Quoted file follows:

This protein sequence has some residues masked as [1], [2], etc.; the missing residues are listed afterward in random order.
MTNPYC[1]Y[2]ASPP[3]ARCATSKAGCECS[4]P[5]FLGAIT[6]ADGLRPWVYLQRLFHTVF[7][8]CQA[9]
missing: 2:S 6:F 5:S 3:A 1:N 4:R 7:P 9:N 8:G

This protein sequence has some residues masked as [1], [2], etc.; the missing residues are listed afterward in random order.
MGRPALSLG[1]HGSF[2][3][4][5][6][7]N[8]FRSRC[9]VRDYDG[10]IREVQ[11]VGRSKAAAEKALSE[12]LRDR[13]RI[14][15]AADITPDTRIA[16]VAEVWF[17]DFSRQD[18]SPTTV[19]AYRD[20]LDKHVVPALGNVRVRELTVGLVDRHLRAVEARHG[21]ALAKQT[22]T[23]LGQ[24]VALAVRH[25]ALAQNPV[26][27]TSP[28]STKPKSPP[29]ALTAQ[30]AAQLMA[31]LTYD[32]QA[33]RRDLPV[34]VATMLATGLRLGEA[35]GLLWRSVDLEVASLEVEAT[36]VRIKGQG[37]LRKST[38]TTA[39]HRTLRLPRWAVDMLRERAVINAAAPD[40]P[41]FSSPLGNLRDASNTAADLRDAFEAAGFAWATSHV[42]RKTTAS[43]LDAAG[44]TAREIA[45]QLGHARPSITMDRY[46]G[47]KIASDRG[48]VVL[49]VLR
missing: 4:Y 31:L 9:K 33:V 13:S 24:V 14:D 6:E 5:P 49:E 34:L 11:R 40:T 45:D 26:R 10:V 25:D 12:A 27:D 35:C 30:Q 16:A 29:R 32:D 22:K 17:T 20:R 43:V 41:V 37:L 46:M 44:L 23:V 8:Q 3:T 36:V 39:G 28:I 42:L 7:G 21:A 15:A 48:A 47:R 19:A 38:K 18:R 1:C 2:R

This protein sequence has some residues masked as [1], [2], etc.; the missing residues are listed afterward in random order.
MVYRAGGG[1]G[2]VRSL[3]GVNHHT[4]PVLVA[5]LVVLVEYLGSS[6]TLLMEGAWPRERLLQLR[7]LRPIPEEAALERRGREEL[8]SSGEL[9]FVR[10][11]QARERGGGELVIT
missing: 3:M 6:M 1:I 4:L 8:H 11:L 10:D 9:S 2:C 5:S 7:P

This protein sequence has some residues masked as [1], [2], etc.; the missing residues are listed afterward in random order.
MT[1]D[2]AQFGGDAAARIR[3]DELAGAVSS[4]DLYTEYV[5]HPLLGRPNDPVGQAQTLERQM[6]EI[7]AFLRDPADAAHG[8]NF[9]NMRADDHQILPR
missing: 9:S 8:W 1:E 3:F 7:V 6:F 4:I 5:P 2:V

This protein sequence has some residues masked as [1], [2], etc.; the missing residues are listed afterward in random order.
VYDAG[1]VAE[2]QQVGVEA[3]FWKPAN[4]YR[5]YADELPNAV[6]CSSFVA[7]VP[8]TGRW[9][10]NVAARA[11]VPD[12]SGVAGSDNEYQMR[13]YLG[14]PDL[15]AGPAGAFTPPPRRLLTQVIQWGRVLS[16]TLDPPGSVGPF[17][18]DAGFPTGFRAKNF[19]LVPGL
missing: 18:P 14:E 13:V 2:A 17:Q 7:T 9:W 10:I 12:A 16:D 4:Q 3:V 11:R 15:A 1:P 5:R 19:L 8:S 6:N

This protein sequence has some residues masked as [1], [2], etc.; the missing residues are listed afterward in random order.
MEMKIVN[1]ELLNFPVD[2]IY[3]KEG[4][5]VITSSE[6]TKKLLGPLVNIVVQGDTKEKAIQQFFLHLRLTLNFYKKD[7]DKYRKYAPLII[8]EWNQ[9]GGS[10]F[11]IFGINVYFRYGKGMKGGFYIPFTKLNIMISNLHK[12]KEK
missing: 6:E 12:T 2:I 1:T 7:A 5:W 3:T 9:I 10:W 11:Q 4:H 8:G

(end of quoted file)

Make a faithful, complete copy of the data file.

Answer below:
This protein sequence has some residues masked as [1], [2], etc.; the missing residues are listed afterward in random order.
MTNPYC[1]Y[2]ASPP[3]ARCATSKAGCECS[4]P[5]FLGAIT[6]ADGLRPWVYLQRLFHTVF[7][8]CQA[9]
missing: 2:S 6:F 5:S 3:A 1:N 4:R 7:P 9:N 8:G

This protein sequence has some residues masked as [1], [2], etc.; the missing residues are listed afterward in random order.
MGRPALSLG[1]HGSF[2][3][4][5][6][7]N[8]FRSRC[9]VRDYDG[10]IREVQ[11]VGRSKAAAEKALSE[12]LRDR[13]RI[14][15]AADITPDTRIA[16]VAEVWF[17]DFSRQD[18]SPTTV[19]AYRD[20]LDKHVVPALGNVRVRELTVGLVDRHLRAVEARHG[21]ALAKQT[22]T[23]LGQ[24]VALAVRH[25]ALAQNPV[26][27]TSP[28]STKPKSPP[29]ALTAQ[30]AAQLMA[31]LTYD[32]QA[33]RRDLPV[34]VATMLATGLRLGEA[35]GLLWRSVDLEVASLEVEAT[36]VRIKGQG[37]LRKST[38]TTA[39]HRTLRLPRWAVDMLRERAVINAAAPD[40]P[41]FSSPLGNLRDASNTAADLRDAFEAAGFAWATSHV[42]RKTTAS[43]LDAAG[44]TAREIA[45]QLGHARPSITMDRY[46]G[47]KIASDRG[48]VVL[49]VLR
missing: 4:Y 31:L 9:K 33:V 13:S 24:V 14:D 6:E 5:P 49:E 34:L 11:R 40:T 45:D 26:R 10:V 25:D 12:A 27:D 35:C 30:Q 16:A 29:R 32:D 22:K 17:T 20:R 43:V 41:V 37:L 46:M 44:L 23:V 8:Q 3:T 36:V 39:G 28:I 42:L 7:G 21:A 15:A 48:A 47:R 19:A 38:K 18:R 1:C 2:R

This protein sequence has some residues masked as [1], [2], etc.; the missing residues are listed afterward in random order.
MVYRAGGG[1]G[2]VRSL[3]GVNHHT[4]PVLVA[5]LVVLVEYLGSS[6]TLLMEGAWPRERLLQLR[7]LRPIPEEAALERRGREEL[8]SSGEL[9]FVR[10][11]QARERGGGELVIT
missing: 3:M 6:M 1:I 4:L 8:H 11:L 10:D 9:S 2:C 5:S 7:P

This protein sequence has some residues masked as [1], [2], etc.; the missing residues are listed afterward in random order.
MT[1]D[2]AQFGGDAAARIR[3]DELAGAVSS[4]DLYTEYV[5]HPLLGRPNDPVGQAQTLERQM[6]EI[7]AFLRDPADAAHG[8]NF[9]NMRADDHQILPR
missing: 9:S 8:W 1:E 3:F 7:V 6:F 4:I 5:P 2:V

This protein sequence has some residues masked as [1], [2], etc.; the missing residues are listed afterward in random order.
VYDAG[1]VAE[2]QQVGVEA[3]FWKPAN[4]YR[5]YADELPNAV[6]CSSFVA[7]VP[8]TGRW[9][10]NVAARA[11]VPD[12]SGVAGSDNEYQMR[13]YLG[14]PDL[15]AGPAGAFTPPPRRLLTQVIQWGRVLS[16]TLDPPGSVGPF[17][18]DAGFPTGFRAKNF[19]LVPGL
missing: 18:P 14:E 13:V 2:A 17:Q 7:T 9:W 10:I 12:A 16:D 4:Q 3:V 11:R 15:A 1:P 5:R 19:L 8:S 6:N

This protein sequence has some residues masked as [1], [2], etc.; the missing residues are listed afterward in random order.
MEMKIVN[1]ELLNFPVD[2]IY[3]KEG[4][5]VITSSE[6]TKKLLGPLVNIVVQGDTKEKAIQQFFLHLRLTLNFYKKD[7]DKYRKYAPLII[8]EWNQ[9]GGS[10]F[11]IFGINVYFRYGKGMKGGFYIPFTKLNIMISNLHK[12]KEK
missing: 6:E 12:T 2:I 1:T 7:A 5:W 3:T 9:I 10:W 11:Q 4:H 8:G